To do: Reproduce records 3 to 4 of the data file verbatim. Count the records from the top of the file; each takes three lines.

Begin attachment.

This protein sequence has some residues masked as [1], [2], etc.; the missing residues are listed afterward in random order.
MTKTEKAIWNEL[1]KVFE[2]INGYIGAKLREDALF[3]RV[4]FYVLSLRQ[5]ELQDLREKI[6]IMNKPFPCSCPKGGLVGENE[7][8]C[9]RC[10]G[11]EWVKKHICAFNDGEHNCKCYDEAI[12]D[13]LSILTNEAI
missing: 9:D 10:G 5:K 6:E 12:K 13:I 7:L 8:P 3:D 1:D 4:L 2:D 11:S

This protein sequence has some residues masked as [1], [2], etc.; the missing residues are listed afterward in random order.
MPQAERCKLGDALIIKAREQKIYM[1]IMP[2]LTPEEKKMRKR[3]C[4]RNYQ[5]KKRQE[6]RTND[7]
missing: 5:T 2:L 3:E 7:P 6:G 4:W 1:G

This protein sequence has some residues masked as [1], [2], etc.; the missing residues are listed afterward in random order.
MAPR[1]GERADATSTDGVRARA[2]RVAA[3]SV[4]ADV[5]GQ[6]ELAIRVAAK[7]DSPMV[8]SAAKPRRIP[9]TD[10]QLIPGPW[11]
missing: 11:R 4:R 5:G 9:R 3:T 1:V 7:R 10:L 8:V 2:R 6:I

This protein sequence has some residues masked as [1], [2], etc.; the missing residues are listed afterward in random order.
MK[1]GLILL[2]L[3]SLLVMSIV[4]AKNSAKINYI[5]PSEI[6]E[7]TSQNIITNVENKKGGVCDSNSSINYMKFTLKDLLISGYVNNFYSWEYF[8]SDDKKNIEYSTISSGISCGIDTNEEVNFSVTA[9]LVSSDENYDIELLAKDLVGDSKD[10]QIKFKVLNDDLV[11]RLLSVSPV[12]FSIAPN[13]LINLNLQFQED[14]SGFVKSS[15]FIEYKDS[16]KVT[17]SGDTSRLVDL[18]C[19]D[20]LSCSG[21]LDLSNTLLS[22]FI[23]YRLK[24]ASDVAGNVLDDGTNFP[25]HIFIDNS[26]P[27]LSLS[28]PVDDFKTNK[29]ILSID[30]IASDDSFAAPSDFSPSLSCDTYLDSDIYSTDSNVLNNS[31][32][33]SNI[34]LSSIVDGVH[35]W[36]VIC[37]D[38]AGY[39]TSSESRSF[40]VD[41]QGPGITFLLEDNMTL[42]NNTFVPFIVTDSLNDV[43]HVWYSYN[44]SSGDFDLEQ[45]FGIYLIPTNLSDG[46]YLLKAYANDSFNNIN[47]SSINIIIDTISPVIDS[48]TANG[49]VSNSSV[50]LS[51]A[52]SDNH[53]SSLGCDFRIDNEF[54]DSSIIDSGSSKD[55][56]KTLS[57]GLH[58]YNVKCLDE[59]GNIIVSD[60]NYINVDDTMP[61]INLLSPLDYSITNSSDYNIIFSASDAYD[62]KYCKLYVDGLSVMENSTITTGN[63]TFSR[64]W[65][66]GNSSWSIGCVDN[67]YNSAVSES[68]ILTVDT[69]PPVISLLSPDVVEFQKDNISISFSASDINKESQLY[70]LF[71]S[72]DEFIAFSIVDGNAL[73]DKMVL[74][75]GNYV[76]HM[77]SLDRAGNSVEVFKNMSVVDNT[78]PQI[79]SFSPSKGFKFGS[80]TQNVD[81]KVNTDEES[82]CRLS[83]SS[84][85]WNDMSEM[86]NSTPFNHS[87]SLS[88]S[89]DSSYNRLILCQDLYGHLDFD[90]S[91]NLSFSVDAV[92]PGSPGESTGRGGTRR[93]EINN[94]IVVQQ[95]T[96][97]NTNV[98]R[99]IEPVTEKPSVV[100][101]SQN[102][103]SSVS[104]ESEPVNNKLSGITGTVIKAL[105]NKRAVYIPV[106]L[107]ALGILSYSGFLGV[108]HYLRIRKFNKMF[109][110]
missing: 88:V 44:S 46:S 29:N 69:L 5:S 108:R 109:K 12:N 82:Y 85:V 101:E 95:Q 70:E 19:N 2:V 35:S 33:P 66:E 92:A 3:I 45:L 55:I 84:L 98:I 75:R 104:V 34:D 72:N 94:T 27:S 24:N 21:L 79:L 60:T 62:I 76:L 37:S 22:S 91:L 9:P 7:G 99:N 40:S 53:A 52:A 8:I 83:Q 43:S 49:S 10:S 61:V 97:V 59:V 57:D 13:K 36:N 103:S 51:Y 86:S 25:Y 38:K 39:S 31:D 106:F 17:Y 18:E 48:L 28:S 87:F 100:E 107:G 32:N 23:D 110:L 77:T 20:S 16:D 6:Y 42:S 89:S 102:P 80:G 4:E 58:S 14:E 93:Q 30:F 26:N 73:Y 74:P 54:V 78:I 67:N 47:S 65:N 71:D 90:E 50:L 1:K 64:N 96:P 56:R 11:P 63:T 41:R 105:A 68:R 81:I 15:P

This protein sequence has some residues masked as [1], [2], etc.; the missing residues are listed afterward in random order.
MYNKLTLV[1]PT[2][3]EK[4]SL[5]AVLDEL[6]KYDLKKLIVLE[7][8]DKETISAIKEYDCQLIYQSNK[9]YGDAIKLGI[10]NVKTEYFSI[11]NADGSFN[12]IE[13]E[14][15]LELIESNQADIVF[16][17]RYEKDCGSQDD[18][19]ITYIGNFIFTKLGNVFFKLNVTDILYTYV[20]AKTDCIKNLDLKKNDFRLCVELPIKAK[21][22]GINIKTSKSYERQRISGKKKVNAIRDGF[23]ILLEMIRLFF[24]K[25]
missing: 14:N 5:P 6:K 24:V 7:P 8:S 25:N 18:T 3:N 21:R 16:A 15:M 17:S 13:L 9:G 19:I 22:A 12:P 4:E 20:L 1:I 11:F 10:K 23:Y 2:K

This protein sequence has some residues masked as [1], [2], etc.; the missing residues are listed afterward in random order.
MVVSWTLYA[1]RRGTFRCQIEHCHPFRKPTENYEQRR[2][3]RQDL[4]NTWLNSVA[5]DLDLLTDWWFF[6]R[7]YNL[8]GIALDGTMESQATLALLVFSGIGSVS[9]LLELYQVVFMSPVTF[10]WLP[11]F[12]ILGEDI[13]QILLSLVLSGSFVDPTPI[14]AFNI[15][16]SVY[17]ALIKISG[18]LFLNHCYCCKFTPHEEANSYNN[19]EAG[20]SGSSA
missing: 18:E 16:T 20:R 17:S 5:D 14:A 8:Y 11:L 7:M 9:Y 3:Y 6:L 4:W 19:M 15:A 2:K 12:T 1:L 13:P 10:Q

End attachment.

This protein sequence has some residues masked as [1], [2], etc.; the missing residues are listed afterward in random order.
MAPR[1]GERADATSTDGVRARA[2]RVAA[3]SV[4]ADV[5]GQ[6]ELAIRVAAK[7]DSPMV[8]SAAKPRRIP[9]TD[10]QLIPGPW[11]
missing: 11:R 4:R 5:G 9:R 3:T 1:V 7:R 10:L 8:V 2:R 6:I

This protein sequence has some residues masked as [1], [2], etc.; the missing residues are listed afterward in random order.
MK[1]GLILL[2]L[3]SLLVMSIV[4]AKNSAKINYI[5]PSEI[6]E[7]TSQNIITNVENKKGGVCDSNSSINYMKFTLKDLLISGYVNNFYSWEYF[8]SDDKKNIEYSTISSGISCGIDTNEEVNFSVTA[9]LVSSDENYDIELLAKDLVGDSKD[10]QIKFKVLNDDLV[11]RLLSVSPV[12]FSIAPN[13]LINLNLQFQED[14]SGFVKSS[15]FIEYKDS[16]KVT[17]SGDTSRLVDL[18]C[19]D[20]LSCSG[21]LDLSNTLLS[22]FI[23]YRLK[24]ASDVAGNVLDDGTNFP[25]HIFIDNS[26]P[27]LSLS[28]PVDDFKTNK[29]ILSID[30]IASDDSFAAPSDFSPSLSCDTYLDSDIYSTDSNVLNNS[31][32][33]SNI[34]LSSIVDGVH[35]W[36]VIC[37]D[38]AGY[39]TSSESRSF[40]VD[41]QGPGITFLLEDNMTL[42]NNTFVPFIVTDSLNDV[43]HVWYSYN[44]SSGDFDLEQ[45]FGIYLIPTNLSDG[46]YLLKAYANDSFNNIN[47]SSINIIIDTISPVIDS[48]TANG[49]VSNSSV[50]LS[51]A[52]SDNH[53]SSLGCDFRIDNEF[54]DSSIIDSGSSKD[55][56]KTLS[57]GLH[58]YNVKCLDE[59]GNIIVSD[60]NYINVDDTMP[61]INLLSPLDYSITNSSDYNIIFSASDAYD[62]KYCKLYVDGLSVMENSTITTGN[63]TFSR[64]W[65][66]GNSSWSIGCVDN[67]YNSAVSES[68]ILTVDT[69]PPVISLLSPDVVEFQKDNISISFSASDINKESQLY[70]LF[71]S[72]DEFIAFSIVDGNAL[73]DKMVL[74][75]GNYV[76]HM[77]SLDRAGNSVEVFKNMSVVDNT[78]PQI[79]SFSPSKGFKFGS[80]TQNVD[81]KVNTDEES[82]CRLS[83]SS[84][85]WNDMSEM[86]NSTPFNHS[87]SLS[88]S[89]DSSYNRLILCQDLYGHLDFD[90]S[91]NLSFSVDAV[92]PGSPGESTGRGGTRR[93]EINN[94]IVVQQ[95]T[96][97]NTNV[98]R[99]IEPVTEKPSVV[100][101]SQN[102][103]SSVS[104]ESEPVNNKLSGITGTVIKAL[105]NKRAVYIPV[106]L[107]ALGILSYSGFLGV[108]HYLRIRKFNKMF[109][110]
missing: 88:V 44:S 46:S 29:N 69:L 5:S 108:R 109:K 12:N 82:Y 85:V 101:E 95:Q 70:E 19:N 2:V 35:S 33:P 66:E 92:A 3:I 45:L 55:I 84:L 98:I 75:R 104:V 34:D 72:N 94:T 27:S 24:N 21:L 79:L 60:T 62:I 76:L 37:S 22:S 91:L 9:P 7:G 99:N 40:S 53:A 52:A 8:I 83:Q 43:S 49:S 10:S 61:V 97:V 59:V 57:D 13:K 36:N 103:S 51:Y 86:S 25:Y 38:K 39:S 31:D 106:F 17:Y 18:E 48:L 28:S 87:F 100:E 107:G 32:N 23:D 110:L 77:T 20:S 16:D 6:Y 42:S 89:S 102:P 80:G 4:E 58:S 14:E 93:Q 30:F 26:N 73:Y 74:P 54:V 78:I 67:N 47:S 65:N 71:D 90:E 50:L 1:K 64:N 96:P 56:R 11:P 63:T 41:R 105:A 68:R 81:I 15:P